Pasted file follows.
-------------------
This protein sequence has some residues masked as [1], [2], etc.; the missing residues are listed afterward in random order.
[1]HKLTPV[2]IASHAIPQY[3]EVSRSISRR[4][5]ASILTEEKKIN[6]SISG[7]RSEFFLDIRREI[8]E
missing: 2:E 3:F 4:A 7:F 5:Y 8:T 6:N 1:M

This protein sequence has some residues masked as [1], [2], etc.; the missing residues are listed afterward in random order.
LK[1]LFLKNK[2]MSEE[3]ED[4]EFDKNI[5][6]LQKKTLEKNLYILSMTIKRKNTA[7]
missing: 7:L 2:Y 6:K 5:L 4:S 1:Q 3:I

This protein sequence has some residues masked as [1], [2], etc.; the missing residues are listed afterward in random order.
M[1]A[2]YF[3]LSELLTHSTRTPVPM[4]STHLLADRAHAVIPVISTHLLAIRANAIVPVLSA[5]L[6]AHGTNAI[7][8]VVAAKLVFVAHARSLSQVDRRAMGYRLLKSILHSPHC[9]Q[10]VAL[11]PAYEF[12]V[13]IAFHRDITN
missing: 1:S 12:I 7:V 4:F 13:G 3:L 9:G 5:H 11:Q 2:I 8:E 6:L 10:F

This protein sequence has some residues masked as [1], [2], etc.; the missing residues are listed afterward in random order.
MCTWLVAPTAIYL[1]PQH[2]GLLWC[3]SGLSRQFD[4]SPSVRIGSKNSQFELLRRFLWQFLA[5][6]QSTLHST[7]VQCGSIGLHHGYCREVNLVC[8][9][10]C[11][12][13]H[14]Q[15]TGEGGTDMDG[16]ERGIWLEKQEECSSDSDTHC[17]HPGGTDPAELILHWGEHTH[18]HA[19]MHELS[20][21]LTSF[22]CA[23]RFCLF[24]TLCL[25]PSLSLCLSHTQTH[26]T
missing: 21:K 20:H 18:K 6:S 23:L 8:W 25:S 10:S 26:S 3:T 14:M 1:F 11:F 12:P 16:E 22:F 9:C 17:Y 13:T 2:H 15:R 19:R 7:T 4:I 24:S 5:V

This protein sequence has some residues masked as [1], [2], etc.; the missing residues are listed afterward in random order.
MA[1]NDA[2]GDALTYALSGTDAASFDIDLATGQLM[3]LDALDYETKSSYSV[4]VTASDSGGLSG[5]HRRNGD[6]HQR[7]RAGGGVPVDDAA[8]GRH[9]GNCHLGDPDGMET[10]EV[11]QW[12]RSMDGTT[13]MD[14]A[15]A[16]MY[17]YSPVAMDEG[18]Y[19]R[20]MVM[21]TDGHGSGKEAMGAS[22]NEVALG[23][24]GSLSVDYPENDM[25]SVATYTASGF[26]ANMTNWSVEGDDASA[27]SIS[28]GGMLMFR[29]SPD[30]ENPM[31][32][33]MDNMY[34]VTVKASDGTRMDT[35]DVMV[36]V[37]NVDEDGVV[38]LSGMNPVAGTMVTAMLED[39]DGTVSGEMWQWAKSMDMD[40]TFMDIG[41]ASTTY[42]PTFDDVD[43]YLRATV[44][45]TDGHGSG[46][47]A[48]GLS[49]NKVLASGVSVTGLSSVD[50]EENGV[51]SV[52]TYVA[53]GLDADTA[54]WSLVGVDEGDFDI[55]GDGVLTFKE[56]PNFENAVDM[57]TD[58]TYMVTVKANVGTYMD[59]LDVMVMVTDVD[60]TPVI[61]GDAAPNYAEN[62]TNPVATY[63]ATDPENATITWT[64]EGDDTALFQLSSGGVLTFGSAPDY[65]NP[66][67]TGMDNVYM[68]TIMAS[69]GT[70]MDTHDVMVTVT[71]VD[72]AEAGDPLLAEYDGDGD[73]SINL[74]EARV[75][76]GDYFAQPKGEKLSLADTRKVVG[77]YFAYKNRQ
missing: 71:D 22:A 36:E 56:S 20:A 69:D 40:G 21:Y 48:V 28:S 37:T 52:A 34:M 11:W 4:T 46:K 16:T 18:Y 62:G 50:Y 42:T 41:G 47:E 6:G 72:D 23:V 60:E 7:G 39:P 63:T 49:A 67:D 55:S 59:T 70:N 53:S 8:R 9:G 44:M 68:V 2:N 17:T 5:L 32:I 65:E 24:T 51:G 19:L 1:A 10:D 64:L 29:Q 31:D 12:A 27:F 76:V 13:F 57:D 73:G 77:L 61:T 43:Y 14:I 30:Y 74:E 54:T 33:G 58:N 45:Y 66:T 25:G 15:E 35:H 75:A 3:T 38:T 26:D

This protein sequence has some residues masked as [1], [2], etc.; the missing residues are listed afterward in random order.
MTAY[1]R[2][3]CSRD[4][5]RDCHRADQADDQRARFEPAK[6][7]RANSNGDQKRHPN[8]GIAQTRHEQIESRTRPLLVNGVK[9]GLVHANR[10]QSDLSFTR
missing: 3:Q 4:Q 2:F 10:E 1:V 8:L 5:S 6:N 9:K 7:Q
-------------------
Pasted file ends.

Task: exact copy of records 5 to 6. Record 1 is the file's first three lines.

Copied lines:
This protein sequence has some residues masked as [1], [2], etc.; the missing residues are listed afterward in random order.
MA[1]NDA[2]GDALTYALSGTDAASFDIDLATGQLM[3]LDALDYETKSSYSV[4]VTASDSGGLSG[5]HRRNGD[6]HQR[7]RAGGGVPVDDAA[8]GRH[9]GNCHLGDPDGMET[10]EV[11]QW[12]RSMDGTT[13]MD[14]A[15]A[16]MY[17]YSPVAMDEG[18]Y[19]R[20]MVM[21]TDGHGSGKEAMGAS[22]NEVALG[23][24]GSLSVDYPENDM[25]SVATYTASGF[26]ANMTNWSVEGDDASA[27]SIS[28]GGMLMFR[29]SPD[30]ENPM[31][32][33]MDNMY[34]VTVKASDGTRMDT[35]DVMV[36]V[37]NVDEDGVV[38]LSGMNPVAGTMVTAMLED[39]DGTVSGEMWQWAKSMDMD[40]TFMDIG[41]ASTTY[42]PTFDDVD[43]YLRATV[44][45]TDGHGSG[46][47]A[48]GLS[49]NKVLASGVSVTGLSSVD[50]EENGV[51]SV[52]TYVA[53]GLDADTA[54]WSLVGVDEGDFDI[55]GDGVLTFKE[56]PNFENAVDM[57]TD[58]TYMVTVKANVGTYMD[59]LDVMVMVTDVD[60]TPVI[61]GDAAPNYAEN[62]TNPVATY[63]ATDPENATITWT[64]EGDDTALFQLSSGGVLTFGSAPDY[65]NP[66][67]TGMDNVYM[68]TIMAS[69]GT[70]MDTHDVMVTVT[71]VD[72]AEAGDPLLAEYDGDGD[73]SINL[74]EARV[75][76]GDYFAQPKGEKLSLADTRKVVG[77]YFAYKNRQ
missing: 71:D 22:A 36:E 56:S 20:A 69:D 40:G 21:Y 48:V 28:S 37:T 52:A 34:M 11:W 4:T 46:K 16:T 18:Y 62:G 50:Y 42:T 41:G 47:E 6:G 72:D 23:V 60:E 7:G 39:P 63:T 49:A 67:D 55:S 59:T 70:N 53:S 8:R 9:G 44:M 68:V 2:N 17:T 5:L 32:I 65:E 24:T 51:G 19:L 1:A 10:D 64:L 29:Q 31:D 12:A 27:F 76:V 13:F 57:D 73:G 77:L 61:T 43:Y 14:I 30:Y 74:E 54:T 33:G 58:N 45:Y 66:T 25:G 15:E 35:H 75:A 3:T 38:T 26:D

This protein sequence has some residues masked as [1], [2], etc.; the missing residues are listed afterward in random order.
MTAY[1]R[2][3]CSRD[4][5]RDCHRADQADDQRARFEPAK[6][7]RANSNGDQKRHPN[8]GIAQTRHEQIESRTRPLLVNGVK[9]GLVHANR[10]QSDLSFTR
missing: 3:Q 4:Q 2:F 10:E 1:V 8:L 5:S 6:N 9:K 7:Q